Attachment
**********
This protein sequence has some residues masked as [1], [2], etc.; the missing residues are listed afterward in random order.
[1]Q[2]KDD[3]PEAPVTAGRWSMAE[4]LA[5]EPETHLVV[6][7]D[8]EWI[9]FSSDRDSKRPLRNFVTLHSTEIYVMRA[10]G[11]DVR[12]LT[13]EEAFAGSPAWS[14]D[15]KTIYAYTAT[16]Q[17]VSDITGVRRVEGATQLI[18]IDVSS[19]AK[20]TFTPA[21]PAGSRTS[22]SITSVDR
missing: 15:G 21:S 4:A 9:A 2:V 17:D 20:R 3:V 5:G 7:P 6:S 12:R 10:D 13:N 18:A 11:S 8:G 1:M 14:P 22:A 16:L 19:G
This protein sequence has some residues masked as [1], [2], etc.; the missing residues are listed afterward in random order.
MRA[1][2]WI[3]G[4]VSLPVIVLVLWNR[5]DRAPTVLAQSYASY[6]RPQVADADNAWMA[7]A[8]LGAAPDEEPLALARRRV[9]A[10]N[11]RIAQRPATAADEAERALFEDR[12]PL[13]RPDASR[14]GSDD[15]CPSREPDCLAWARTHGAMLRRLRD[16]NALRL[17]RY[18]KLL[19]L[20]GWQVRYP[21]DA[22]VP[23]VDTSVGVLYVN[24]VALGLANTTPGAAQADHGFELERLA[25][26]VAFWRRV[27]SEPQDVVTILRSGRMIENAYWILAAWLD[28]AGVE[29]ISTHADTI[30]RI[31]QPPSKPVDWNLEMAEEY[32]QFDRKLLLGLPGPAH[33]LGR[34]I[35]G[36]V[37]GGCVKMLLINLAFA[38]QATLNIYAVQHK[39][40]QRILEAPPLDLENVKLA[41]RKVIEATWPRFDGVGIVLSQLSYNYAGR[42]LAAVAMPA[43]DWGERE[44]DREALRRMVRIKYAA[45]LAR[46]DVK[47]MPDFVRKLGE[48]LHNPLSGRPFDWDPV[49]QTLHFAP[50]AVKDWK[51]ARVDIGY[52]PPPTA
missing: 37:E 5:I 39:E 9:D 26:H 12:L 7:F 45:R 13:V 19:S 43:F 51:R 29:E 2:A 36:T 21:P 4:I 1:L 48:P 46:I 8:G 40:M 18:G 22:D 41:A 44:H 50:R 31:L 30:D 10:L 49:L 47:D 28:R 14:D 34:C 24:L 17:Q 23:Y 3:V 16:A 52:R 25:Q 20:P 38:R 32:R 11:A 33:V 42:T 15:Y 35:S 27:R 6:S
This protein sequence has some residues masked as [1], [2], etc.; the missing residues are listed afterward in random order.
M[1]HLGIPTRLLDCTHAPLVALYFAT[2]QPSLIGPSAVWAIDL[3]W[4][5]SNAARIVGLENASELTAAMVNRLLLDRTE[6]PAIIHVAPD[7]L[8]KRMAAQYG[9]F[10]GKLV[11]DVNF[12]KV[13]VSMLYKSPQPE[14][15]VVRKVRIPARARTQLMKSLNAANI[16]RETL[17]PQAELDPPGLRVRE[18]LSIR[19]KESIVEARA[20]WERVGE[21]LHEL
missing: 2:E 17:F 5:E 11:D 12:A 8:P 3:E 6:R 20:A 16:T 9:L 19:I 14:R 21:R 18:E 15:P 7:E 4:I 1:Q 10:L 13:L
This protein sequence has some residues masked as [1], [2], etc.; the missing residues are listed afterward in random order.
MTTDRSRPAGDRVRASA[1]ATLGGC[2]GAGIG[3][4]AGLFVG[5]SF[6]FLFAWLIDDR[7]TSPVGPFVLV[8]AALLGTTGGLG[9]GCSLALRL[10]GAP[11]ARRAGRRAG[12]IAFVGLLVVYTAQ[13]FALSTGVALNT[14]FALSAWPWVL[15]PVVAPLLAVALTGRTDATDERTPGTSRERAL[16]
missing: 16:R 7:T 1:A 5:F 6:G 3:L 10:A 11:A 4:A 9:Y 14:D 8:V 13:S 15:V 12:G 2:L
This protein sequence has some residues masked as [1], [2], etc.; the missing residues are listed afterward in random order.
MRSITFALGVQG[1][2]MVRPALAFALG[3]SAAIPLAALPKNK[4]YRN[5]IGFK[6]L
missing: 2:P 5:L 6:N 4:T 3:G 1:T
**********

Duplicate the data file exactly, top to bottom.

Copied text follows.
This protein sequence has some residues masked as [1], [2], etc.; the missing residues are listed afterward in random order.
[1]Q[2]KDD[3]PEAPVTAGRWSMAE[4]LA[5]EPETHLVV[6][7]D[8]EWI[9]FSSDRDSKRPLRNFVTLHSTEIYVMRA[10]G[11]DVR[12]LT[13]EEAFAGSPAWS[14]D[15]KTIYAYTAT[16]Q[17]VSDITGVRRVEGATQLI[18]IDVSS[19]AK[20]TFTPA[21]PAGSRTS[22]SITSVDR
missing: 15:G 21:S 4:A 9:A 2:V 17:D 20:R 3:V 5:G 7:P 6:S 12:R 10:D 13:N 18:A 11:S 8:G 1:M 14:P 22:A 16:L 19:G
This protein sequence has some residues masked as [1], [2], etc.; the missing residues are listed afterward in random order.
MRA[1][2]WI[3]G[4]VSLPVIVLVLWNR[5]DRAPTVLAQSYASY[6]RPQVADADNAWMA[7]A[8]LGAAPDEEPLALARRRV[9]A[10]N[11]RIAQRPATAADEAERALFEDR[12]PL[13]RPDASR[14]GSDD[15]CPSREPDCLAWARTHGAMLRRLRD[16]NALRL[17]RY[18]KLL[19]L[20]GWQVRYP[21]DA[22]VP[23]VDTSVGVLYVN[24]VALGLANTTPGAAQADHGFELERLA[25][26]VAFWRRV[27]SEPQDVVTILRSGRMIENAYWILAAWLD[28]AGVE[29]ISTHADTI[30]RI[31]QPPSKPVDWNLEMAEEY[32]QFDRKLLLGLPGPAH[33]LGR[34]I[35]G[36]V[37]GGCVKMLLINLAFA[38]QATLNIYAVQHK[39][40]QRILEAPPLDLENVKLA[41]RKVIEATWPRFDGVGIVLSQLSYNYAGR[42]LAAVAMPA[43]DWGERE[44]DREALRRMVRIKYAA[45]LAR[46]DVK[47]MPDFVRKLGE[48]LHNPLSGRPFDWDPV[49]QTLHFAP[50]AVKDWK[51]ARVDIGY[52]PPPTA
missing: 37:E 5:I 39:E 9:D 26:H 12:L 7:F 45:R 13:V 19:S 43:F 51:R 29:E 2:A 36:T 21:P 4:I 1:L 48:P 46:I 8:G 40:M 18:G 22:D 41:A 44:H 50:R 31:L 30:D 10:L 49:L 47:D 28:R 14:D 34:C 24:L 17:Q 23:Y 3:V 16:A 52:R 25:Q 20:P 38:R 32:R 11:A 33:V 42:T 15:Y 35:S 27:R 6:S
This protein sequence has some residues masked as [1], [2], etc.; the missing residues are listed afterward in random order.
M[1]HLGIPTRLLDCTHAPLVALYFAT[2]QPSLIGPSAVWAIDL[3]W[4][5]SNAARIVGLENASELTAAMVNRLLLDRTE[6]PAIIHVAPD[7]L[8]KRMAAQYG[9]F[10]GKLV[11]DVNF[12]KV[13]VSMLYKSPQPE[14][15]VVRKVRIPARARTQLMKSLNAANI[16]RETL[17]PQAELDPPGLRVRE[18]LSIR[19]KESIVEARA[20]WERVGE[21]LHEL
missing: 2:E 17:F 5:E 11:D 12:A 8:P 3:E 6:R 20:A 16:T 9:L 19:I 14:R 21:R 18:E 15:P 7:E 4:I 1:Q 10:L 13:L
This protein sequence has some residues masked as [1], [2], etc.; the missing residues are listed afterward in random order.
MTTDRSRPAGDRVRASA[1]ATLGGC[2]GAGIG[3][4]AGLFVG[5]SF[6]FLFAWLIDDR[7]TSPVGPFVLV[8]AALLGTTGGLG[9]GCSLALRL[10]GAP[11]ARRAGRRAG[12]IAFVGLLVVYTAQ[13]FALSTGVALNT[14]FALSAWPWVL[15]PVVAPLLAVALTGRTDATDERTPGTSRERAL[16]
missing: 16:R 7:T 1:A 5:F 6:G 3:L 10:A 11:A 4:A 9:Y 14:D 8:V 13:S 15:V 12:G 2:L
This protein sequence has some residues masked as [1], [2], etc.; the missing residues are listed afterward in random order.
MRSITFALGVQG[1][2]MVRPALAFALG[3]SAAIPLAALPKNK[4]YRN[5]IGFK[6]L
missing: 2:P 5:L 6:N 4:T 3:G 1:T